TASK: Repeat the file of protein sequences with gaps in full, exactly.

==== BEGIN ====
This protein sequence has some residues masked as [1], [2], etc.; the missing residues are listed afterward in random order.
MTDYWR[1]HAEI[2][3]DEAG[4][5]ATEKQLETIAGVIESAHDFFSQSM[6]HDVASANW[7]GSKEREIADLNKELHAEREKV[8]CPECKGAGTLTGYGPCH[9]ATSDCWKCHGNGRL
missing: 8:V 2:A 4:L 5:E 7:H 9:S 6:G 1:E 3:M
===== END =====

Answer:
This protein sequence has some residues masked as [1], [2], etc.; the missing residues are listed afterward in random order.
MTDYWR[1]HAEI[2][3]DEAG[4][5]ATEKQLETIAGVIESAHDFFSQSM[6]HDVASANW[7]GSKEREIADLNKELHAEREKV[8]CPECKGAGTLTGYGPCH[9]ATSDCWKCHGNGRL
missing: 8:V 2:A 4:L 5:E 7:H 9:S 6:G 1:E 3:M